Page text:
Whose money is the government using to advertise itself?


There was three times more commissioned material in June, than in May, with most of it plugging the government

Iryna Chupivska and Viktoria Syumar from the Institute for Mass Information write on Ukrainska Pravda that though the start of the election campaign is still weeks again, this is a mere formality.  In fact the elections are already underway, as can be seen by widespread bribery of voters through various gifts and “social initiatives”, as well as in the advertising campaign with unexplained funding.

The beginning of the election campaign is also demonstrated by a sharp increase in “jeansa” or covert advertising through commissioned material in the media.

The biggest surprise, they say, of monitoring of such commissioned material is the amount from the government.

“Analysis of this material suggests that the Party of the Regions is placing their bets on advertising “the government’s social policy” and social populism. The key figures of such material are cabinet ministers, with the unquestioned leader being the Deputy Prime Minister on Social Policy, Serhiy Tihipko”.

The biggest offender as far as commissioned material is concerned during June was Komsomolskaya Pravda in Ukraine, with 9% of its material being commissioned.

Its readers are regularly informed by Tihipko that “social payments in Ukraine will grow”, while Prime Minister Azarov “promises a stable course for the hryvnia”, etc.  There is virtually no material critical of the government.

The dailies Fakty and Segodnya don’t lag behind. If you read the headlines in the newspapers owned by oligarch friend to the current regime Pinchuk and billionaire MP and sponsor of the Party of the Regions Renat Akhmetov, respectively, , you can believe that everything is rosy in the country.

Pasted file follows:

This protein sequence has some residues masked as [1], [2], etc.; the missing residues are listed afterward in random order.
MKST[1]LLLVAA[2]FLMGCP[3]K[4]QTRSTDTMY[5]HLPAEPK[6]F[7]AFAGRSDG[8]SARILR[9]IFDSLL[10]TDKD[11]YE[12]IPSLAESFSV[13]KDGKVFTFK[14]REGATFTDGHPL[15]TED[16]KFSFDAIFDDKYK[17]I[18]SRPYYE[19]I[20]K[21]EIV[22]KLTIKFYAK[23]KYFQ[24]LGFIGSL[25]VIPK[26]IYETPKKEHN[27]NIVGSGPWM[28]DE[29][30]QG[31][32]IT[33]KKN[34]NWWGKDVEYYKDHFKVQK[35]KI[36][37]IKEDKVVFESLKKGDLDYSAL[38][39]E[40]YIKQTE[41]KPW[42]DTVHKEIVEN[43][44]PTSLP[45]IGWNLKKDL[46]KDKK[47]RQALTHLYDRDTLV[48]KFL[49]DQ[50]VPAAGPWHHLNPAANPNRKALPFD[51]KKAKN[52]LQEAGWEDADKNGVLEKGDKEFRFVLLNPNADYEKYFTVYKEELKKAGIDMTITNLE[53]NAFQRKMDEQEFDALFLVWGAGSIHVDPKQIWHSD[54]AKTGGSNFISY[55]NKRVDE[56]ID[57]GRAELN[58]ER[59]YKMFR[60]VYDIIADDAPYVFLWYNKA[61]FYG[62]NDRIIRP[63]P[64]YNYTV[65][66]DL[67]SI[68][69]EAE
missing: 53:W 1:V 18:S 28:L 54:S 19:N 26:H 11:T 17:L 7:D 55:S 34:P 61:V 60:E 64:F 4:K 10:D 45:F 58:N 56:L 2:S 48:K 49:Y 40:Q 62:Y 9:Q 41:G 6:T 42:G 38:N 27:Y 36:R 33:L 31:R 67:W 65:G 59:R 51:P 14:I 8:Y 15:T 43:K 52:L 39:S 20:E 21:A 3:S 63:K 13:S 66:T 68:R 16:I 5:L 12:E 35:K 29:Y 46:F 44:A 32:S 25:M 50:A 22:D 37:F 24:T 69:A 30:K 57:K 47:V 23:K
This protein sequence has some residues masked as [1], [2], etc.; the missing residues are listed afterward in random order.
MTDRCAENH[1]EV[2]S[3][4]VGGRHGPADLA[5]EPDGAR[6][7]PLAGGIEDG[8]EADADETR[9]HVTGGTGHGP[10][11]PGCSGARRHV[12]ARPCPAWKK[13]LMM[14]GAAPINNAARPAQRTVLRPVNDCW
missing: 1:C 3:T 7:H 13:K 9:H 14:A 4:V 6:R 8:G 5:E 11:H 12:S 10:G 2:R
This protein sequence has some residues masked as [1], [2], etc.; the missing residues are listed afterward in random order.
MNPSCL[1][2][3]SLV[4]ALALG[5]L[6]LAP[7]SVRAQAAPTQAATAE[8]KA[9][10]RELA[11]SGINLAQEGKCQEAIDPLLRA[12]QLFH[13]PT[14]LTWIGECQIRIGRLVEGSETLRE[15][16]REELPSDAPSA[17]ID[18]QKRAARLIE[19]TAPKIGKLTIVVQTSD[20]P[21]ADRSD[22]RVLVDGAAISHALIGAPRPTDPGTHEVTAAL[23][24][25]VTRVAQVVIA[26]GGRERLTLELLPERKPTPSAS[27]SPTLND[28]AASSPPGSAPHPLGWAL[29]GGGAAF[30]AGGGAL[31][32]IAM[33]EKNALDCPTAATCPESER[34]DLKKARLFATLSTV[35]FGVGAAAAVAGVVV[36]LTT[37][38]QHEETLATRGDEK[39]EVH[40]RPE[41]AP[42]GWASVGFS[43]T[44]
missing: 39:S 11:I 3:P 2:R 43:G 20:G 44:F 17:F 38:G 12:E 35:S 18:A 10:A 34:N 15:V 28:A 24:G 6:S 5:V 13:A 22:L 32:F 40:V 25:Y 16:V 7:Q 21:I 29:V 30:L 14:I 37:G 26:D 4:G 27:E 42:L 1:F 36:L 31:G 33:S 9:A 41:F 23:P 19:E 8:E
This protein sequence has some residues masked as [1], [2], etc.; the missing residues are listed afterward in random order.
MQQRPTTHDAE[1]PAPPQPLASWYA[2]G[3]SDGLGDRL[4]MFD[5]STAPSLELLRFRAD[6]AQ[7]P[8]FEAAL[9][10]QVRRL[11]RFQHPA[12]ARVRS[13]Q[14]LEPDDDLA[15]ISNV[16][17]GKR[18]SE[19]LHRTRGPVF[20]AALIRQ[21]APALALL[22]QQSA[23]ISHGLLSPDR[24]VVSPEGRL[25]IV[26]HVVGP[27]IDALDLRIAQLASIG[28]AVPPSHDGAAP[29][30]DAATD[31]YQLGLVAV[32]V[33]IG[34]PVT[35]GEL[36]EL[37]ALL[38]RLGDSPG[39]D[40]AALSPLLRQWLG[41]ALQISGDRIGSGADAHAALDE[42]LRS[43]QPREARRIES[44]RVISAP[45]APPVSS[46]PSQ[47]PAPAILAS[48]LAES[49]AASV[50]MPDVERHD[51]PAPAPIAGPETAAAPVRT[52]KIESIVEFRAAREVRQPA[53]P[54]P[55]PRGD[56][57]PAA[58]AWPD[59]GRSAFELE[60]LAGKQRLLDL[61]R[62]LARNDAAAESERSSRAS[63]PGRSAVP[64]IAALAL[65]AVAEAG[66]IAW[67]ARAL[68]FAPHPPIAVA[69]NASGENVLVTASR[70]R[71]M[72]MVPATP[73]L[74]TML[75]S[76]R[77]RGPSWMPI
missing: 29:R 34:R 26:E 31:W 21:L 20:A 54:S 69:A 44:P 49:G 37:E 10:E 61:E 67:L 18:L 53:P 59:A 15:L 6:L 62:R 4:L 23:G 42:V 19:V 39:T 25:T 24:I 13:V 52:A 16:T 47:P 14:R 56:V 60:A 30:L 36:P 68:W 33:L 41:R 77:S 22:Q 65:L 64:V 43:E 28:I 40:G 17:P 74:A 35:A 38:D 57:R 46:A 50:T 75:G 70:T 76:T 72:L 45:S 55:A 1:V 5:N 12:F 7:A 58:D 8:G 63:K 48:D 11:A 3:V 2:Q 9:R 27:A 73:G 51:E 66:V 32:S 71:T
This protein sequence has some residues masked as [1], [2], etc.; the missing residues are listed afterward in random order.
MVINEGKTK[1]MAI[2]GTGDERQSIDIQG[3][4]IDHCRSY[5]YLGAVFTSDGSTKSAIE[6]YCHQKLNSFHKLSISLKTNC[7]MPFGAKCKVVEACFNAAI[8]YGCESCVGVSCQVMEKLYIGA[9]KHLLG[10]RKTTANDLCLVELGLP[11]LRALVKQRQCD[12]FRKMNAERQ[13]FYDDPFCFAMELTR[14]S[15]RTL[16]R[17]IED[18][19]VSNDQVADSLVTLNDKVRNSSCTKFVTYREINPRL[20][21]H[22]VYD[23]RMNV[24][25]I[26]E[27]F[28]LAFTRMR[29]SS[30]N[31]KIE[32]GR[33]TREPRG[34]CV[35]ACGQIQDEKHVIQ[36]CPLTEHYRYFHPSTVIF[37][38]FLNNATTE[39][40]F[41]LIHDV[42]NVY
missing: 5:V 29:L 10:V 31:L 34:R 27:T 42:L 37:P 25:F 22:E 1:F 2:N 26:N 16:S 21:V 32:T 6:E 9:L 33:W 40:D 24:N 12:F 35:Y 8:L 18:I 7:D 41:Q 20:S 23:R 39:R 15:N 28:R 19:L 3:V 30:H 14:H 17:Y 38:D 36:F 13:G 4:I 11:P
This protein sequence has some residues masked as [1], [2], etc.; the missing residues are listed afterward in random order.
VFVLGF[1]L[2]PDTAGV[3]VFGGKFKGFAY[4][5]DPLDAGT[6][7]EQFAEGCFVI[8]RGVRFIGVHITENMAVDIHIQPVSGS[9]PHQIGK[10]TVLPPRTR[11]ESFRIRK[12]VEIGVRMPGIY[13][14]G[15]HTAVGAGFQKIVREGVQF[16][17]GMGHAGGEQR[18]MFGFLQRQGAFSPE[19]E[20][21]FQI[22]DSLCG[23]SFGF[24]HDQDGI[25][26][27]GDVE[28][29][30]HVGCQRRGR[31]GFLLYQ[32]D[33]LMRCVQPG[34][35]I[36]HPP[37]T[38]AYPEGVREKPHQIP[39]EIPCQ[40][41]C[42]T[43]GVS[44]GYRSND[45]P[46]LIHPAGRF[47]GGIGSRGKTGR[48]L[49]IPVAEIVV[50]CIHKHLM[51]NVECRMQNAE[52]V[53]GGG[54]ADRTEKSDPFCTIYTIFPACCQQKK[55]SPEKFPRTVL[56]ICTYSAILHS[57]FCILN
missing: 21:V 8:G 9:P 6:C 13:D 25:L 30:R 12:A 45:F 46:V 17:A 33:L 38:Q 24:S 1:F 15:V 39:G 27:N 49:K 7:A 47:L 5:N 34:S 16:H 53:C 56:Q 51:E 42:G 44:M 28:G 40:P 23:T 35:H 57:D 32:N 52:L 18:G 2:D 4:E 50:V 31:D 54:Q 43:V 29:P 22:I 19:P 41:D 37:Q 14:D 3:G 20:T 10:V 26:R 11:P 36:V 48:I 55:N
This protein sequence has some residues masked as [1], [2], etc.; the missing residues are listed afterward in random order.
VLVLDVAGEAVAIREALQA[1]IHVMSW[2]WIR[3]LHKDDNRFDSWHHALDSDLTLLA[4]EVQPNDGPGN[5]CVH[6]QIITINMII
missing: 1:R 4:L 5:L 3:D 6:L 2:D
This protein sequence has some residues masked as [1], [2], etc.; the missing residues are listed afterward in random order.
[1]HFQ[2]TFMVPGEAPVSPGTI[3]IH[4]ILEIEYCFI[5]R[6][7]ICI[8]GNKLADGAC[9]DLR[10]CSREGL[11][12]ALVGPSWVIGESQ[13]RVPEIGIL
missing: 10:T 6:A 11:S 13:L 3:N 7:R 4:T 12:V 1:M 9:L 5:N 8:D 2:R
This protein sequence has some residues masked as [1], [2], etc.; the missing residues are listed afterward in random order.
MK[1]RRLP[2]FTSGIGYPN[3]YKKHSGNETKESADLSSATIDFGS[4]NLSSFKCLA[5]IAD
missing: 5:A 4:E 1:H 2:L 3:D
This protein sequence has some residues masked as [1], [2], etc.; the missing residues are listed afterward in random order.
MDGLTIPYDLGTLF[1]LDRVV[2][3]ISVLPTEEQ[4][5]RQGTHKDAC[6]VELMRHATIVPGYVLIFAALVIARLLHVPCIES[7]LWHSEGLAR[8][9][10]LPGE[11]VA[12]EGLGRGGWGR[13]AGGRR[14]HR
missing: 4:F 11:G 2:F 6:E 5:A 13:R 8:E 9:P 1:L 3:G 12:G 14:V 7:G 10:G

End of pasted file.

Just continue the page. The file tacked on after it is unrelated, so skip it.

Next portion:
The authors give examples where those in power have managed to think up something original, like the Prime Minister’s visit to Dnipropetrovsk for the opening of a new perinatal clinic. Others are not so successful, but they give examples where, say, the Health Minister “by chance” meets a patient with the exchange on a distinctly positive note.

The authors give a number of these disturbingly propagandist “reports”, with Tihipko far outstripping all the others, and point to the clear thrust of the Party of the Regions campaign being in “bribing” the voters with promises about “improvements” for the most vulnerable and numerous groups in society – pensioners, public sector workers, the disabled.

How, though, does the real bribery take place, i.e. the incentive for media publications posting such overt advertising without any warning of such?  It is an open question, they say, whether this is done for money or because of the media owners’ support for those in power and agreements with them.

If for money, then whose?

If out of loyalty, then what do they hope to get out of it?

The authors write that whatever the answer, it is clear that at the end of the day it is the taxpayers who pay. The 2012 elections are with every month are becoming further and further removed from democratic standards and competition on ideological grounds. The competition is turning into banal bribery through promises and buckwheat or bikes.

Much summarized from the article here: 

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